Brian believes creating luxurious living environments is achieved through a keen understanding of each client and maintaining the highest standards of collaboration between all members of the project design team. The core of Brian Watford Interiors' philosophy is to create an atmosphere that is appropriate for its architectural surroundings and encapsulates the client's lifestyle through a process of exposure, knowledge and creativity. Design intoned to the subtle and the striking.

In October 2005, House Beautiful, named Brian as one of the Top 25 "Next Wave" of Designers (under 40) in America. He also earned much professional success in his association with Suzanne Kasler Interiors (with work featured in Southern Accents, House Beautiful, Elle Decor, Atlanta Magazine Home, Atlanta Homes & Lifestyles and the Atlanta Journal & Constitution). Brian has received three ASID Georgia Chapter Design Excellence Gold Awards, including one in 2008 for a residence under 3500 sq. ft. and another in 2009 for a singular space and residence over 3500 sq. ft.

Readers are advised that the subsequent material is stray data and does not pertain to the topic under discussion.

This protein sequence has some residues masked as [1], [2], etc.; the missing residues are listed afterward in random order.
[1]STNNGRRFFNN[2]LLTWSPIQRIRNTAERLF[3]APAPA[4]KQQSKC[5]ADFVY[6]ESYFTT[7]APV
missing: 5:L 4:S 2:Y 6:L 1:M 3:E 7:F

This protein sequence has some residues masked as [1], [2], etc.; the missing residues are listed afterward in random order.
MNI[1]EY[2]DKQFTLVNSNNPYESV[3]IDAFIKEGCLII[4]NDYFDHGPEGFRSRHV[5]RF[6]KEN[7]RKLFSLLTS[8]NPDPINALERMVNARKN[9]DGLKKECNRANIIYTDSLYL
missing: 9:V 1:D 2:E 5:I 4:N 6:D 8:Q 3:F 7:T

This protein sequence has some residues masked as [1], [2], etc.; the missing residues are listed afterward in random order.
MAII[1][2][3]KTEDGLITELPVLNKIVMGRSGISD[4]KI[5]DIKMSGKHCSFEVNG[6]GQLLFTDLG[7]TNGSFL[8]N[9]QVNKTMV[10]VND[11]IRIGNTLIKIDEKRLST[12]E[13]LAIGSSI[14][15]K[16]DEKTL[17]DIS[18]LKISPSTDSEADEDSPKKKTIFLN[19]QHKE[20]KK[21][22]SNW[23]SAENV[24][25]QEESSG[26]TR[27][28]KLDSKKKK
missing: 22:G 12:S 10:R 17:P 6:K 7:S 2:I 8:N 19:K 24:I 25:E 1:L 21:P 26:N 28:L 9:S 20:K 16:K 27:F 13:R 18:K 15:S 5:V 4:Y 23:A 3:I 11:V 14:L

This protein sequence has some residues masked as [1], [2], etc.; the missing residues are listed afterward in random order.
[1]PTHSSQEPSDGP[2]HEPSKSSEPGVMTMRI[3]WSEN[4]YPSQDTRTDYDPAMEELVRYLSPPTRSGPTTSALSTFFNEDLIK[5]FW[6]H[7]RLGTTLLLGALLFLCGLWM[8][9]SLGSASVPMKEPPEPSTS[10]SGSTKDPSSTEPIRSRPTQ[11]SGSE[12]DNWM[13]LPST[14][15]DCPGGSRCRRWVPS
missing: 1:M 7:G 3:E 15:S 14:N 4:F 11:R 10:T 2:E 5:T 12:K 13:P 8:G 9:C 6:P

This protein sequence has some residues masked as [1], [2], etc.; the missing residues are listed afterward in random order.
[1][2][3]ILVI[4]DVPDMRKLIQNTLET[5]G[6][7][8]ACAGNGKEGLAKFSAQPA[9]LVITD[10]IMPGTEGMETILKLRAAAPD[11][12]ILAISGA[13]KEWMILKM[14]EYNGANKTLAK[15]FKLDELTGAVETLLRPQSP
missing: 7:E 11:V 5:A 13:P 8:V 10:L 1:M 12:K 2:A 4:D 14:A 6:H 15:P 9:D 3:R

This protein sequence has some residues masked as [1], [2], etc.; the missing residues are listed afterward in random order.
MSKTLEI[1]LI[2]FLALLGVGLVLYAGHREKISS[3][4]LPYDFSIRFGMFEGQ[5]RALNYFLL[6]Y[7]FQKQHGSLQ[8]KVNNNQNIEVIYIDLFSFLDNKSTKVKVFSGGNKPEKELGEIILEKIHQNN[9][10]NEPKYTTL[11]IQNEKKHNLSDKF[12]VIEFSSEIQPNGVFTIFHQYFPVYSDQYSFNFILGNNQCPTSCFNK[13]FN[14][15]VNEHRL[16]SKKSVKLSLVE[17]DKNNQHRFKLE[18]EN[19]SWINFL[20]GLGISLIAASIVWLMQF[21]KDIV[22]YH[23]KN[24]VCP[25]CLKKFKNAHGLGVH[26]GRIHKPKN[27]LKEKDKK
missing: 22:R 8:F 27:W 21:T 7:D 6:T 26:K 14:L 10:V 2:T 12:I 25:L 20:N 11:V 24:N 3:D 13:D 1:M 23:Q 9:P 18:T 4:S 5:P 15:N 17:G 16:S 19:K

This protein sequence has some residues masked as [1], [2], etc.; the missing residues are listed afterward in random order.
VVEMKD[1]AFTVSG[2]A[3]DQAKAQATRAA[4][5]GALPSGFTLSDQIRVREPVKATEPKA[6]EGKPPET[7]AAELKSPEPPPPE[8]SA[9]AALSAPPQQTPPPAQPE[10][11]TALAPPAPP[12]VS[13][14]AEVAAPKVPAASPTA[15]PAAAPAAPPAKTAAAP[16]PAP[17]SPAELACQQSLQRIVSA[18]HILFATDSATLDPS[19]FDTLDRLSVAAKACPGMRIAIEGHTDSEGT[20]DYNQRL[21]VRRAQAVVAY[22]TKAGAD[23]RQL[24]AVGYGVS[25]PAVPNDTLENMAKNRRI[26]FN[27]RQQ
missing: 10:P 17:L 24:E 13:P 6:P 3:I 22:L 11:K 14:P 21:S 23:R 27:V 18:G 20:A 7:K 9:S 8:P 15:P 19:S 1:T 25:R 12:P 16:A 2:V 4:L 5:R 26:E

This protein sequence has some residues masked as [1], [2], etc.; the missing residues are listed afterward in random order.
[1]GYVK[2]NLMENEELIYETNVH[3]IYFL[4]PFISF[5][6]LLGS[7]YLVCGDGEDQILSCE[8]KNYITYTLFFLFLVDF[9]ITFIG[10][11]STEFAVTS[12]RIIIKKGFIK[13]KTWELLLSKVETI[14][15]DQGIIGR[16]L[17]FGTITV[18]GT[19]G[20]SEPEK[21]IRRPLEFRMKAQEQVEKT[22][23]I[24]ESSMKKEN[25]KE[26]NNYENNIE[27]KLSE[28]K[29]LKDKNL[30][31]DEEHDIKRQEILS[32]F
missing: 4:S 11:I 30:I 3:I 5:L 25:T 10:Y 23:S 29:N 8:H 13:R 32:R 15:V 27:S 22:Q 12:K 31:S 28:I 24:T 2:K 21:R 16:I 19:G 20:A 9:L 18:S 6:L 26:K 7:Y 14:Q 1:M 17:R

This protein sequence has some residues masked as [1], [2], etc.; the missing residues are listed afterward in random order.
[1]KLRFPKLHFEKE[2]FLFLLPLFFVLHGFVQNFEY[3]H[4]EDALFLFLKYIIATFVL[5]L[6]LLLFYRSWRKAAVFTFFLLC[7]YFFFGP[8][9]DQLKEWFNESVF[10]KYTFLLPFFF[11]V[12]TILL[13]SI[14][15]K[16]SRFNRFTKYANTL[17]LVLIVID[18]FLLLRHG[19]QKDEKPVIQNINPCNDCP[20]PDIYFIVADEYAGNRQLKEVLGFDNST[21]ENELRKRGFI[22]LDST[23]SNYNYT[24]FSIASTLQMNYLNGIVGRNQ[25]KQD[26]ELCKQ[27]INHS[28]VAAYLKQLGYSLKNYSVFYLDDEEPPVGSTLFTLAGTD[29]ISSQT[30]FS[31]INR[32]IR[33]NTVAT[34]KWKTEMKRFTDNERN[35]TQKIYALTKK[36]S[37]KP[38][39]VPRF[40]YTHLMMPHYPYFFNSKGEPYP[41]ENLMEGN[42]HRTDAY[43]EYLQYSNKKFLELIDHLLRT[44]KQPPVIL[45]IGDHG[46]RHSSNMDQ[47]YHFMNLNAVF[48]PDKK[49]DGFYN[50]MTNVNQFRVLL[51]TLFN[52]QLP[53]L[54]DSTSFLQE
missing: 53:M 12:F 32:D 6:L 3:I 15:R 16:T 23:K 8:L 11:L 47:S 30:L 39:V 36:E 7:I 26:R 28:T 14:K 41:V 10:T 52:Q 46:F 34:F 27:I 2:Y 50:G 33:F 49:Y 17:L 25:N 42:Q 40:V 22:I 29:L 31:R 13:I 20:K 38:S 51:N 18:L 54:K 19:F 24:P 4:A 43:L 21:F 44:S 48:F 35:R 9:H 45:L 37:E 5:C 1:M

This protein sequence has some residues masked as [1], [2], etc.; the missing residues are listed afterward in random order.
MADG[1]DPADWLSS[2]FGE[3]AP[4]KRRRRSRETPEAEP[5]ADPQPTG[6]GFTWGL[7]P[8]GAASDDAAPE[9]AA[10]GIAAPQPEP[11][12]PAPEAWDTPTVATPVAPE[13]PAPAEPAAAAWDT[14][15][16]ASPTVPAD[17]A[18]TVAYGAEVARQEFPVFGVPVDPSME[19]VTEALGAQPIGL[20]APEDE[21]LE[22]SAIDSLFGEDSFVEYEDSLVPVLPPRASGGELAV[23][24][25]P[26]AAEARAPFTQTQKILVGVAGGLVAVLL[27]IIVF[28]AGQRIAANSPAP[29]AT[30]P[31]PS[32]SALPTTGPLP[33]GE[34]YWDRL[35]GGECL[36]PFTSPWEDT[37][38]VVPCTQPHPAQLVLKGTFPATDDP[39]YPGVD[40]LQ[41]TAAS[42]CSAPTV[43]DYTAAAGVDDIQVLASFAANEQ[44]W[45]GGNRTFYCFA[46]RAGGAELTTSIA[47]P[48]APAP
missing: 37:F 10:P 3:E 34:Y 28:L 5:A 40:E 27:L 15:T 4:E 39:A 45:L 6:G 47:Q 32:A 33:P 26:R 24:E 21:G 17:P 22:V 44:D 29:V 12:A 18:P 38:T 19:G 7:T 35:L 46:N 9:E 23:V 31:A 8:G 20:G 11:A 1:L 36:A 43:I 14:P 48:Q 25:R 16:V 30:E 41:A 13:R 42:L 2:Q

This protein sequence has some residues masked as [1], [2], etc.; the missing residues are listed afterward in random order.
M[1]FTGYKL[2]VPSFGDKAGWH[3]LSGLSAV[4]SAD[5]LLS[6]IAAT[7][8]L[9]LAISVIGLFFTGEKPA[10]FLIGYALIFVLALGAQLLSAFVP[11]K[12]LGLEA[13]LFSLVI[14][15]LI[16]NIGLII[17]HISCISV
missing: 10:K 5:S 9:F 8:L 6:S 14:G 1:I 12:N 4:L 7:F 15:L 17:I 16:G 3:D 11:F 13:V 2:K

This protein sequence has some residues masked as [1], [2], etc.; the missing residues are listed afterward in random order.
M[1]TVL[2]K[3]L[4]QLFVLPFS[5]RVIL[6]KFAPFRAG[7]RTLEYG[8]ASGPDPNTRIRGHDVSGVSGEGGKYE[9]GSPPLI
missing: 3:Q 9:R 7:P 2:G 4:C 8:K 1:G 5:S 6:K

Easy to be Green - Recycling Carpet

Many of us think of recycling when we think about being green. Recycling is one good thing we can do to help reduce waste and encourage the reuse of materials which in turn minimizes energy use and slows the depletion of natural raw materials.

As interior designers, carpet is one of the most important products we can recycle. Did you know that in the United States alone about five billion pounds of carpet go into landfills each year?